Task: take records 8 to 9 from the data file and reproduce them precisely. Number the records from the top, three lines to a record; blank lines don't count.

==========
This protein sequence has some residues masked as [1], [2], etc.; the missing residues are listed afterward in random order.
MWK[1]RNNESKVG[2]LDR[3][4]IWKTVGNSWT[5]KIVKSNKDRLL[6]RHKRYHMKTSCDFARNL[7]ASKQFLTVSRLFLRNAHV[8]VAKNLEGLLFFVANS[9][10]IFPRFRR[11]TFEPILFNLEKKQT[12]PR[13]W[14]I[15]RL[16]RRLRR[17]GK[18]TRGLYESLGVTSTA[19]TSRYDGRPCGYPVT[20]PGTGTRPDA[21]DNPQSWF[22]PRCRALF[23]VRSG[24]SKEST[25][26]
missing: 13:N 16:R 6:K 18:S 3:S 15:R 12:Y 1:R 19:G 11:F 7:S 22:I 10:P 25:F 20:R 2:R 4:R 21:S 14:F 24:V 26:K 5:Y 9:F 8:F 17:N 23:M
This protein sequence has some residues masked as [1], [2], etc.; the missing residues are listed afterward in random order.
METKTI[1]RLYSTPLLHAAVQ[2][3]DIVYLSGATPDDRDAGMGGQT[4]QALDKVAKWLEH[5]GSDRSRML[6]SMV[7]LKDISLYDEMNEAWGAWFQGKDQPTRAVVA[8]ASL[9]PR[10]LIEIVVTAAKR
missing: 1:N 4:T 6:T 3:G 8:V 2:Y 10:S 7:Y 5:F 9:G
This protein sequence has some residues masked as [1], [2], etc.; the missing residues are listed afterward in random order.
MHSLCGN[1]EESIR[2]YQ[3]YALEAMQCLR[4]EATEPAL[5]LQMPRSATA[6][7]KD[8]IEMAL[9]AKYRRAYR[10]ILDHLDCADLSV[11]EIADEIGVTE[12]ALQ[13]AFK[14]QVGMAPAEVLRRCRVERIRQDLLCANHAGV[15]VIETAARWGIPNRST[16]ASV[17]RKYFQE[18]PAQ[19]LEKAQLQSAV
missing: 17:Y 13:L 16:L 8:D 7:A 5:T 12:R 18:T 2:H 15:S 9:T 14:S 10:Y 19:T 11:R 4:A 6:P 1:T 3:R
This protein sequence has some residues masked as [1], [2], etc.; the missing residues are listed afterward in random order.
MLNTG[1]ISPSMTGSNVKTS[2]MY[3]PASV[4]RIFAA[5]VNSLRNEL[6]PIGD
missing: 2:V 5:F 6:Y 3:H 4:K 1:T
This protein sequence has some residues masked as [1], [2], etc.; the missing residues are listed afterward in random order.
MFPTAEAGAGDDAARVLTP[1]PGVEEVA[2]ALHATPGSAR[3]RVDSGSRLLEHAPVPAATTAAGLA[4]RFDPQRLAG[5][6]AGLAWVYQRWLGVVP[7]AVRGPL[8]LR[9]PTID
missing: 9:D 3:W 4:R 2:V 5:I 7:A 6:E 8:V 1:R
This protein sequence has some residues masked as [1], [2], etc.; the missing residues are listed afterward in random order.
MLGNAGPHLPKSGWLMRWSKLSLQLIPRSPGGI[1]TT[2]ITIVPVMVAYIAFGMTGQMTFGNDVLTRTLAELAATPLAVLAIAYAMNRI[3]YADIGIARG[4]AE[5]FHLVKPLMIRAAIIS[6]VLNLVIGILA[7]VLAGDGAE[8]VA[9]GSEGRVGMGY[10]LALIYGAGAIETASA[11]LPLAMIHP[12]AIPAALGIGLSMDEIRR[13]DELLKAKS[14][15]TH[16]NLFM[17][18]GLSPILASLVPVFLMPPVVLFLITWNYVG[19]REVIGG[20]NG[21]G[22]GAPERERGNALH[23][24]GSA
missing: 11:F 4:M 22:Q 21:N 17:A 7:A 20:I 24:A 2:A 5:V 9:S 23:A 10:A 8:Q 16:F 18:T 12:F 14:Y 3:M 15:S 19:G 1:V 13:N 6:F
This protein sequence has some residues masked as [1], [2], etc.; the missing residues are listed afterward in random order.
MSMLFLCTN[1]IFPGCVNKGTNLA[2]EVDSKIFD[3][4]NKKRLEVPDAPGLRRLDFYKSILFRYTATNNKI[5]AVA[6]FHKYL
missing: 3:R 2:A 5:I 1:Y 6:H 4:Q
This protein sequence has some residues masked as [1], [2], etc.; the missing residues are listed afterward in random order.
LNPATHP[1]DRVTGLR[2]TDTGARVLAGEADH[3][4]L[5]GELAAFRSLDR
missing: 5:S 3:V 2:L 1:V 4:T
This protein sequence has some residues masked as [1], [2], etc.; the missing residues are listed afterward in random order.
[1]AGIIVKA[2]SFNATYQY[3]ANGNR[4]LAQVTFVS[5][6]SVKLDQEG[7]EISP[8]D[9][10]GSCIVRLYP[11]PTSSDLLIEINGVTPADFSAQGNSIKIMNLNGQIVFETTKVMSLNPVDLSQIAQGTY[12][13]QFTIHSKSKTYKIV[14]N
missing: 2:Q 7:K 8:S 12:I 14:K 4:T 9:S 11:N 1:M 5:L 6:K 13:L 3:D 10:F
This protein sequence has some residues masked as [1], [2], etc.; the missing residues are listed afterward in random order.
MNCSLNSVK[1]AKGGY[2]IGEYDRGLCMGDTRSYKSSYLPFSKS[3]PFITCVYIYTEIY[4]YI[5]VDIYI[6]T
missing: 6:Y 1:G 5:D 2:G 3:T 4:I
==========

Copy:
This protein sequence has some residues masked as [1], [2], etc.; the missing residues are listed afterward in random order.
LNPATHP[1]DRVTGLR[2]TDTGARVLAGEADH[3][4]L[5]GELAAFRSLDR
missing: 5:S 3:V 2:L 1:V 4:T
This protein sequence has some residues masked as [1], [2], etc.; the missing residues are listed afterward in random order.
[1]AGIIVKA[2]SFNATYQY[3]ANGNR[4]LAQVTFVS[5][6]SVKLDQEG[7]EISP[8]D[9][10]GSCIVRLYP[11]PTSSDLLIEINGVTPADFSAQGNSIKIMNLNGQIVFETTKVMSLNPVDLSQIAQGTY[12][13]QFTIHSKSKTYKIV[14]N
missing: 2:Q 7:K 8:S 12:I 14:K 4:T 9:S 11:N 1:M 5:L 6:K 13:L 3:D 10:F